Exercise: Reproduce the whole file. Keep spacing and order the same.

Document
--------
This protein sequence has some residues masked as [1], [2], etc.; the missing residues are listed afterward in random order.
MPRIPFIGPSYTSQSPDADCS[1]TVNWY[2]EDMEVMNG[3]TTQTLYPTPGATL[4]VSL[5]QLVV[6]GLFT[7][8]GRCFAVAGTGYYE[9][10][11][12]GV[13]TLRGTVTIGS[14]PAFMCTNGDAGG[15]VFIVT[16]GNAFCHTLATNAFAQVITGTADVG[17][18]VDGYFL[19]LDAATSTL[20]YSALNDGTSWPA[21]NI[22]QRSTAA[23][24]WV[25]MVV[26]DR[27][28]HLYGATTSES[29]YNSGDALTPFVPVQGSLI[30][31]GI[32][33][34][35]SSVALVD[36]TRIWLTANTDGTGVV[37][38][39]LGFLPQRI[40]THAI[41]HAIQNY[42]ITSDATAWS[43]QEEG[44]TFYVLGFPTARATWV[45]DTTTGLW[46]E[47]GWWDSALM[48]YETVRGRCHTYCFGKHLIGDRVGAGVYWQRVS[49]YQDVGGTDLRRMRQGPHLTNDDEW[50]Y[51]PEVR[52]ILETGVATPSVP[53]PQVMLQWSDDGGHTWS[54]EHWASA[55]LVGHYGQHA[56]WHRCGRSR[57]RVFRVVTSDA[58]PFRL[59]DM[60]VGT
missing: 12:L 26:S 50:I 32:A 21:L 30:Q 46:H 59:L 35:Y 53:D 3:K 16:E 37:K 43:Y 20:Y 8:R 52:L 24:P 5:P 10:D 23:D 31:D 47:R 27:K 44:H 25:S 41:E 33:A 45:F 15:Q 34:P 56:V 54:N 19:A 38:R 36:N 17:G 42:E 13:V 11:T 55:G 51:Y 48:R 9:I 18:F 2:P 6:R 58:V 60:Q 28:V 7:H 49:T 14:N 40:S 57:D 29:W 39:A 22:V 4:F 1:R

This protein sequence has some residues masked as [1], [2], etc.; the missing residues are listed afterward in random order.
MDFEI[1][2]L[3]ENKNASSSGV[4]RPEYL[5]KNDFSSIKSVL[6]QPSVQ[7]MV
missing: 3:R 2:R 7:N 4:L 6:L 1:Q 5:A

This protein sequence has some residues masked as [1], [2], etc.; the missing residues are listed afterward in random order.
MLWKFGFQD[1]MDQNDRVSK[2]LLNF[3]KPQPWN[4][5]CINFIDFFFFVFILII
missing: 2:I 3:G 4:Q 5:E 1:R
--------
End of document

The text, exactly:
This protein sequence has some residues masked as [1], [2], etc.; the missing residues are listed afterward in random order.
MPRIPFIGPSYTSQSPDADCS[1]TVNWY[2]EDMEVMNG[3]TTQTLYPTPGATL[4]VSL[5]QLVV[6]GLFT[7][8]GRCFAVAGTGYYE[9][10][11][12]GV[13]TLRGTVTIGS[14]PAFMCTNGDAGG[15]VFIVT[16]GNAFCHTLATNAFAQVITGTADVG[17][18]VDGYFL[19]LDAATSTL[20]YSALNDGTSWPA[21]NI[22]QRSTAA[23][24]WV[25]MVV[26]DR[27][28]HLYGATTSES[29]YNSGDALTPFVPVQGSLI[30][31]GI[32][33][34][35]SSVALVD[36]TRIWLTANTDGTGVV[37][38][39]LGFLPQRI[40]THAI[41]HAIQNY[42]ITSDATAWS[43]QEEG[44]TFYVLGFPTARATWV[45]DTTTGLW[46]E[47]GWWDSALM[48]YETVRGRCHTYCFGKHLIGDRVGAGVYWQRVS[49]YQDVGGTDLRRMRQGPHLTNDDEW[50]Y[51]PEVR[52]ILETGVATPSVP[53]PQVMLQWSDDGGHTWS[54]EHWASA[55]LVGHYGQHA[56]WHRCGRSR[57]RVFRVVTSDA[58]PFRL[59]DM[60]VGT
missing: 12:L 26:S 50:I 32:A 21:L 30:Q 46:H 59:L 35:Y 53:D 3:K 16:E 37:K 43:Y 20:Y 8:R 52:L 24:P 5:P 10:D 23:D 31:D 47:R 27:K 44:H 25:S 41:E 33:A 45:F 15:Q 34:P 56:V 54:N 19:A 38:R 36:N 17:G 42:E 13:V 11:T 55:G 51:Y 48:R 9:I 18:F 2:P 6:R 58:V 60:Q 28:V 7:H 49:T 14:N 40:S 57:D 29:W 39:A 22:V 4:F 1:R

This protein sequence has some residues masked as [1], [2], etc.; the missing residues are listed afterward in random order.
MDFEI[1][2]L[3]ENKNASSSGV[4]RPEYL[5]KNDFSSIKSVL[6]QPSVQ[7]MV
missing: 3:R 2:R 7:N 4:L 6:L 1:Q 5:A

This protein sequence has some residues masked as [1], [2], etc.; the missing residues are listed afterward in random order.
MLWKFGFQD[1]MDQNDRVSK[2]LLNF[3]KPQPWN[4][5]CINFIDFFFFVFILII
missing: 2:I 3:G 4:Q 5:E 1:R